Radiohead Suing Lana Del Rey for “Copying Creep”

American singer Lana Del Rey says Radiohead are suing for copying parts of their 1992 hit “Creep”.  The copyright claim comes from Lana’s song “Get Free” from her latest album, ‘Lust for Life’.  This comes only three months after Lana Del Rey had to all but admit that another song that she wrote, called ‘Cola’ was partly about Harvey Weinstein, amidst all the sexual assault allegations coming to light, prompting her to promise to never perform the song again.

Anyway, back to “Get Free” and its similarities to “Creep” now. Despite Lana offering Radiohead a 40% cut of the songs proceeds, the rock band’s “relentless” lawyers refused, and now want all of the publishing royalties.

Source: Lipstick Alley

Lana tweeted about the situation on Sunday: “It’s true about the lawsuit. Although I know my song wasn’t inspired by Creep, Radiohead feel it was and want 100% of the publishing – I offered up to 40 over the last few months but they will only accept 100. Their lawyers have been relentless, so we will deal with it in court.”

Source: NME

The funny thing is though, that Radiohead were also sued back when “Creep” was released over the resemblance of “The Air That I Breathe” by The Hollies. The band had to credit the writers of the song to their ‘Pablo Honey’ album, and reportedly gave them a cut of their royalties. So, does it really seem fair to demand all of the royalties, when “Creep” had plagiarised another song? Not really.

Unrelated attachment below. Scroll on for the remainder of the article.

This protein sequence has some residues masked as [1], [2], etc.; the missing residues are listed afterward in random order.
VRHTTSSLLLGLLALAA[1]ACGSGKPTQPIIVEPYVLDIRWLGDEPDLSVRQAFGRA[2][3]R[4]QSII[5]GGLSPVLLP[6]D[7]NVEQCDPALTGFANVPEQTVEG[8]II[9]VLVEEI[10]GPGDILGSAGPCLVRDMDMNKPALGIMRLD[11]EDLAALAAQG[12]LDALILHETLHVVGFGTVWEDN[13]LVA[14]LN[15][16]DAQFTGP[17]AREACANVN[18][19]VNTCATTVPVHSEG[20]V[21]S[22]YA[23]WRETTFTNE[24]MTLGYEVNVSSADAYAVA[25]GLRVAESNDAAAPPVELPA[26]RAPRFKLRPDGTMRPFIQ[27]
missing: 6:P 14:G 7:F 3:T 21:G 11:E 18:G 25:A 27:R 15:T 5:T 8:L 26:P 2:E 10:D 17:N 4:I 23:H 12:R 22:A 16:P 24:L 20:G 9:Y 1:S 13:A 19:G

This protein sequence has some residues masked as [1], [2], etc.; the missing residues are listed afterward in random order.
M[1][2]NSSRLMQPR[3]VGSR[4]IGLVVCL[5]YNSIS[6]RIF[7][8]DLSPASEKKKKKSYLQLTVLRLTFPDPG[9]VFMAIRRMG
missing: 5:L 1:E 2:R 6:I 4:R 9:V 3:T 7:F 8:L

Take a listen to parts of each song in the video below, and make your own judgement. Is it plagiarism, or just sheer coincidence? After all, there’s only so many chords out there, right?

This certainly isn’t the first case of alleged music plagiarism. One of the most popular cases involved The Verve’s famous hit “Bittersweet Symphony” vs The Rolling Stones’ “The Last Time”. The band asked permission to sample The Andrew Oldham Orchestra recording from The Rolling Stones song. A 50/50 split was originally agreed, but The Rolling Stones’ attorneys and managers argued that The Verve had used “too much” of the sample, and asked for all of the songwriting credit and royalties, or remove the song from store shelves.

Another case was back in 2007, when Canadian singer Avril Lavigne was sued by 70’s group The Rubinoos over her hit “Girlfriend” sounding similar to their song “I Wanna Be Your Boyfriend”. Avril claimed she had never even heard of the group trying to sue her.

Regardless, we will soon hear more news of this emerging court battle between Radiohead and Lana Del Rey as it develops this year, and we hope that the case is settled in a fair and reasonable manner, since things surely haven’t been smooth sailing for Lana Del Rey recently in the PR scheme of things.


<Story by Emily Clark>

Featured Photo Credit: Dork

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